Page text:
Habitual behaviour is formed by our emotions that in turn, shape our brain and define our language. This guide will help create and change these habitual patterns of behaviours in order to make permanant life changes.
As adults, the majority of our behaviour is habitual; we can associate particular behavioural patterns with someone we know and therefore, notice any change that might spark intrigue or concern. For example, signs of being bullied, early stages of mental illness, troubles at home or any
It is widely known, that the older we get, the more predictable we become, so much so, that companies are able to anticipate future sales revenue and not be far off the exact amount.
Now, if certain
Throughout this website, you will find that I provide a lot of information on how the mind actually works and how exactly, we begin training it.
Whether it is to stop drug addiction, relationship dependency, manifest or create a better life, alter emotional reactions, discover what is blocking your progression or change unprovoked emotional reactions, we must always go within first, for answers.
The answers we seek are never external, especially when it comes to who we are and why we behave in a particular way. A therapist, a psychiatrist or even a doctor can give you all the advice in the world but only you will bear the consequences of those decisions, and ultimately, you are the one who has to do the work internally.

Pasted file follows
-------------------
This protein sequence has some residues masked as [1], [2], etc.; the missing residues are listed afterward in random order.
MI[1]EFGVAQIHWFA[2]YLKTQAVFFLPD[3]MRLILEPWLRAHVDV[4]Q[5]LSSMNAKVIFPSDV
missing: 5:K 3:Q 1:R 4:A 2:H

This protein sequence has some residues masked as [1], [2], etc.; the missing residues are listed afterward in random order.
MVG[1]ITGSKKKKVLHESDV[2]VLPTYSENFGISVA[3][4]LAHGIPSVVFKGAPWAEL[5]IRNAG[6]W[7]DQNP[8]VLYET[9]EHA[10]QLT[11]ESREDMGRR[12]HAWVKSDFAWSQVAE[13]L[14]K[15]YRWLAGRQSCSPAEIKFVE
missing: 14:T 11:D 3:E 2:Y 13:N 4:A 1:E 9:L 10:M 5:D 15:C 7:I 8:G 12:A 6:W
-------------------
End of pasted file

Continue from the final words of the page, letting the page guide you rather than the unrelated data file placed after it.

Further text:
How and When Do We Create Habitual Behaviour?
Children live in a world of feeling and learn fears, trauma, love language, how to develop and maintain relationships and how to emotionally respond to circumstances, emotionally until the age of 7. This
For example, did you learn that the stove would burn your hand because you were verbally told it was hot or did you learn not to touch something hot because you remember the emotional pain of burning you hand?
When we are in the process of learning how to behave and survive, we are in fact undergoing an Emotional Education, however, the majority of us are not aware of this process because as adults, we are not aware that we can control and choose our own emotional responses.
- Smack a child – the child learns that when the adult feels a loss of control emotionally, mainly fueled by anger, it is appropriate to be violent to win the war.
- Tell a child to stop crying when hurt – the child learns that when we suffer or feel sad, they should suppress those feelings.
The person or people who raise us have an enormous influence over our childhood experiences and they aren’t always in a position to be around long enough to notice how an event or situation has truly affected us.
How Do Emotions Shape Our Behaviour At Childhood?
It is not surprising, that adults automatically assume a child’s behavioural changes are due to hormones and general bad behaviour because we are not provided with a conscious, emotional education.
The ‘misbehaving/ hormonal child’ is simply emotionally uneducated; unable to recognise, control and or even verbalise how and why they feel the way they do.
If any behaviour, emotionally or otherwise, is repeated enough, it will signal to the subconscious mind that this is something we need to remember. As a result, the neurons physically create a new alignment that allows us to automatically repeat that behavior or emotional pattern, without consciously thinking about it.